Join DataStax product leaders Denise Gosnell and Matthias Broecheler on May 19 at 11 am PT for a deep dive webinar into graph databases and the 5 most common mistakes to avoid. Get a free preview (Ch 3-5) of The Practitioner’s Guide to Graph Data: Applying Graph Thinking and Graph Technologies to Solve Complex Problems today!
If you’re like most people, you have a Facebook account, which means you’ve likely searched for someone on the platform at one point or another.
Think back to what you saw the last time you did that. Unless your search was completely random, odds are you came across a cadre of “shared friends” that you and the individual you searched for have in common.
Then the wheels started turning: Oh, so that’s how I know so-and-so. . .
The shared friends feature is great. It helps us figure out the relationships between the folks in our networks. It helps us piece things together.
How does this happen?
Have you ever stopped to think about how Facebook serves up those shared friends?
It turns out that delivering shared friends results is the sum of an intricate orchestration of tools and data that, together, solve an extremely complex, distributed problem.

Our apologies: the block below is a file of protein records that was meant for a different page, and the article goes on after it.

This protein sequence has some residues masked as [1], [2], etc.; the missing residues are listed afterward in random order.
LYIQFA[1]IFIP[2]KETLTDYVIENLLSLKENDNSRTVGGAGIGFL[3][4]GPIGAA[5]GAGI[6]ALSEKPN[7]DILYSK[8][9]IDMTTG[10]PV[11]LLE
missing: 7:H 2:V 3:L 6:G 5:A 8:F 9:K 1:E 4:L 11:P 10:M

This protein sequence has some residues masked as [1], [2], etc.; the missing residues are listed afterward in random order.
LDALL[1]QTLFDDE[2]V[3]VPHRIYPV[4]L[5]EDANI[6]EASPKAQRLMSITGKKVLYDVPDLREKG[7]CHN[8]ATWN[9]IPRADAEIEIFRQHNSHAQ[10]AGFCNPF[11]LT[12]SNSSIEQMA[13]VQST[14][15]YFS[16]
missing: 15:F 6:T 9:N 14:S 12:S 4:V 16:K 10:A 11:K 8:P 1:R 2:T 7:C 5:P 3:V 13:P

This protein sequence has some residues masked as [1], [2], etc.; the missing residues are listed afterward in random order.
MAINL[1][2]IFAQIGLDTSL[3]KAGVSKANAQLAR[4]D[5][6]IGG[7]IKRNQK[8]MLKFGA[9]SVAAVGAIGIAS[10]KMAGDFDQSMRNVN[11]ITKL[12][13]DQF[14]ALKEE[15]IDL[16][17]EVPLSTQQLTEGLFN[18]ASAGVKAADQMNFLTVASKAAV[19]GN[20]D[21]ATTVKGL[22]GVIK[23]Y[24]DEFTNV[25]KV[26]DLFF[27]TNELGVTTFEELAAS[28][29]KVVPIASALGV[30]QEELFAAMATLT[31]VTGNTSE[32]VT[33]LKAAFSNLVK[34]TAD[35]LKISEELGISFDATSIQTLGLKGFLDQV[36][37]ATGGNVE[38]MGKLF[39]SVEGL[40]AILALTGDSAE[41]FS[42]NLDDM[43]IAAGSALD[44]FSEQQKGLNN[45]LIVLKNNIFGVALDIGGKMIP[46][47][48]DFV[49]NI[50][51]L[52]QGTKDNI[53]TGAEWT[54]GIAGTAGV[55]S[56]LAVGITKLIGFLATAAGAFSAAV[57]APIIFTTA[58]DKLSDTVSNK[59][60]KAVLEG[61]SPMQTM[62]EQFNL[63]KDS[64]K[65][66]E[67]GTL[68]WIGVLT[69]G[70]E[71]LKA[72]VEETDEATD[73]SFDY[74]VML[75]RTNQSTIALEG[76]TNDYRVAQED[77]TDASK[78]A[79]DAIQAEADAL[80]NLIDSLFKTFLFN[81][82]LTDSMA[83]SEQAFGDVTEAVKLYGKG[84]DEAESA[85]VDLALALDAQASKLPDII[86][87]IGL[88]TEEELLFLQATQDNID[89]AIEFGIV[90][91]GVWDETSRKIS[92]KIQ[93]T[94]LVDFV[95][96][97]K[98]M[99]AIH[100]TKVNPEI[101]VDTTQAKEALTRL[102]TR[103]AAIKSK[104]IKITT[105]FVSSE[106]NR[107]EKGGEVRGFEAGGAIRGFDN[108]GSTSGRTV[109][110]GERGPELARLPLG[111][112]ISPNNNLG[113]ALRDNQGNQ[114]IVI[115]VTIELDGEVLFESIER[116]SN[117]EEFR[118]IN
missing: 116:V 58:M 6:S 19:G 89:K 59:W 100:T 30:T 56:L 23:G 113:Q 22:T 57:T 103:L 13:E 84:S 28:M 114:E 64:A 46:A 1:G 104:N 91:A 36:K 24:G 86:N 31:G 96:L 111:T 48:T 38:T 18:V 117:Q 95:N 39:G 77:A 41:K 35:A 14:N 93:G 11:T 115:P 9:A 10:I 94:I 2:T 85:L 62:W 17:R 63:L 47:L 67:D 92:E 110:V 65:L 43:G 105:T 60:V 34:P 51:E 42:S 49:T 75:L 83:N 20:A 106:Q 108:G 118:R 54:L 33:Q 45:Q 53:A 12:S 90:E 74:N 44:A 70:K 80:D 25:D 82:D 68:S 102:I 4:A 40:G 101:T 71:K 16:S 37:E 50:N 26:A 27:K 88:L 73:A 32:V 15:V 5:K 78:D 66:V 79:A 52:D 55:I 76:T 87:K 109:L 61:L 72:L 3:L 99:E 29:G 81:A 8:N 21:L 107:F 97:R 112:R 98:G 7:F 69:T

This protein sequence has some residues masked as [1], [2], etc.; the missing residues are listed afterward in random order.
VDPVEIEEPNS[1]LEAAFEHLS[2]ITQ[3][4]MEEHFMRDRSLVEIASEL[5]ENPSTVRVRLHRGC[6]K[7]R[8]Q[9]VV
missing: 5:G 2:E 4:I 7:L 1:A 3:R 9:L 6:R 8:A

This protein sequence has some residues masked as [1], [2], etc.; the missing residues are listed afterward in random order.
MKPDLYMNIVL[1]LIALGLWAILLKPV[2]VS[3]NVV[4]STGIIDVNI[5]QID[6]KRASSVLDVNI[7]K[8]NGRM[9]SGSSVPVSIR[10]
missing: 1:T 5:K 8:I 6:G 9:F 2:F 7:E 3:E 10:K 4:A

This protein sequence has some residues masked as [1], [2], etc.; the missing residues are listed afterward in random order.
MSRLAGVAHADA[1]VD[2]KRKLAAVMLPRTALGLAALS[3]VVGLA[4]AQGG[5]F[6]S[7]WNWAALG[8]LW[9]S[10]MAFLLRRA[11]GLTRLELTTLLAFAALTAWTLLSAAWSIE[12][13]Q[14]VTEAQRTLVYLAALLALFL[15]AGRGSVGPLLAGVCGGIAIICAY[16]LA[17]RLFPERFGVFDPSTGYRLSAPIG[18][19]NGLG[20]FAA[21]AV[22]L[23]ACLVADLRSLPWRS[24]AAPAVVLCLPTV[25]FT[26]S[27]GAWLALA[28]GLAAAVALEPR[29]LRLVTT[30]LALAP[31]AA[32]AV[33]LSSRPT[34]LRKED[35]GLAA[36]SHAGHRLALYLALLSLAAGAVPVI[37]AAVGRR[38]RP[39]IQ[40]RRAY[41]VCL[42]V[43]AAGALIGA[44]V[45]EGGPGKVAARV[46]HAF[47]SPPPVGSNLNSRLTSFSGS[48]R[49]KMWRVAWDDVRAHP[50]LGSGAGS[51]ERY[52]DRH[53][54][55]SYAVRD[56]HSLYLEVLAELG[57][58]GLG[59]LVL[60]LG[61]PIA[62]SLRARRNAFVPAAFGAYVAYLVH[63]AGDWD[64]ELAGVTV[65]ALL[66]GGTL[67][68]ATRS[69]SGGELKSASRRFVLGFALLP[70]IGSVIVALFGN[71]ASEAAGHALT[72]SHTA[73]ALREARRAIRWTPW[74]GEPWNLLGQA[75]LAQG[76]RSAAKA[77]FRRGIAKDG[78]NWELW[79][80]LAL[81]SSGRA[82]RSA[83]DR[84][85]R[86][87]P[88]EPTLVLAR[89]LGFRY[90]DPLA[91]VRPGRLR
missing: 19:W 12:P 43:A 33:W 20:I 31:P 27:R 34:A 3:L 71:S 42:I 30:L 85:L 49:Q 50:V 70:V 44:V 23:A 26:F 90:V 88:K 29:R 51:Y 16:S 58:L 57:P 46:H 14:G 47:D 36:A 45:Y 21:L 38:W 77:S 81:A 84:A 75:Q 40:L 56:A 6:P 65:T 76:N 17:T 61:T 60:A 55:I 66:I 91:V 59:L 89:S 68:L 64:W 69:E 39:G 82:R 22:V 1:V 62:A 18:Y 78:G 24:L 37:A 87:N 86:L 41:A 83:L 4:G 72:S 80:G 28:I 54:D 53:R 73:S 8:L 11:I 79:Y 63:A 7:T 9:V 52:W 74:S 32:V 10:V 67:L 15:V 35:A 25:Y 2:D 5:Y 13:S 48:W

The way we think about relationships within data sets is called graph thinking.
You’re connecting Person A to Person B (both of whom might know Person C)—which is just how our complex minds think about information.
In recent years, graph technology has emerged to digitize graph thinking and bridge the gap between relationships and the linear memory constraints of modern computing infrastructure.
In other words, graph technology enables computers to think about the world the same way we do.
I recently teamed up with my colleague Matthias Broecheler, DataStax’s chief technologist, to write a book for O’Reilly Media designed to show engineers, data scientists, and data analytics professionals how to use graph technology to solve complex problems.
It’s called The Practitioner’s Guide to Graph Data: Applying Graph Thinking and Graph Technologies to Solve Complex Problems, and we’d love for you to check it out. You can access the book for free by signing up for a 30-day free trial of O'Reilly online learning.
If you’re interested in learning how graph thinking can help you make the best technology decisions, read the book and learn:
- How to use graph technology to build a Customer 360 application
- How to build a Netflix-style recommendation system
- How to build graph technology with templates
- …and more!
We hope that those who read it will become familiar with graph theory, database schema, distributed systems, data analysis, and the intersection of all of these fields: graph thinking.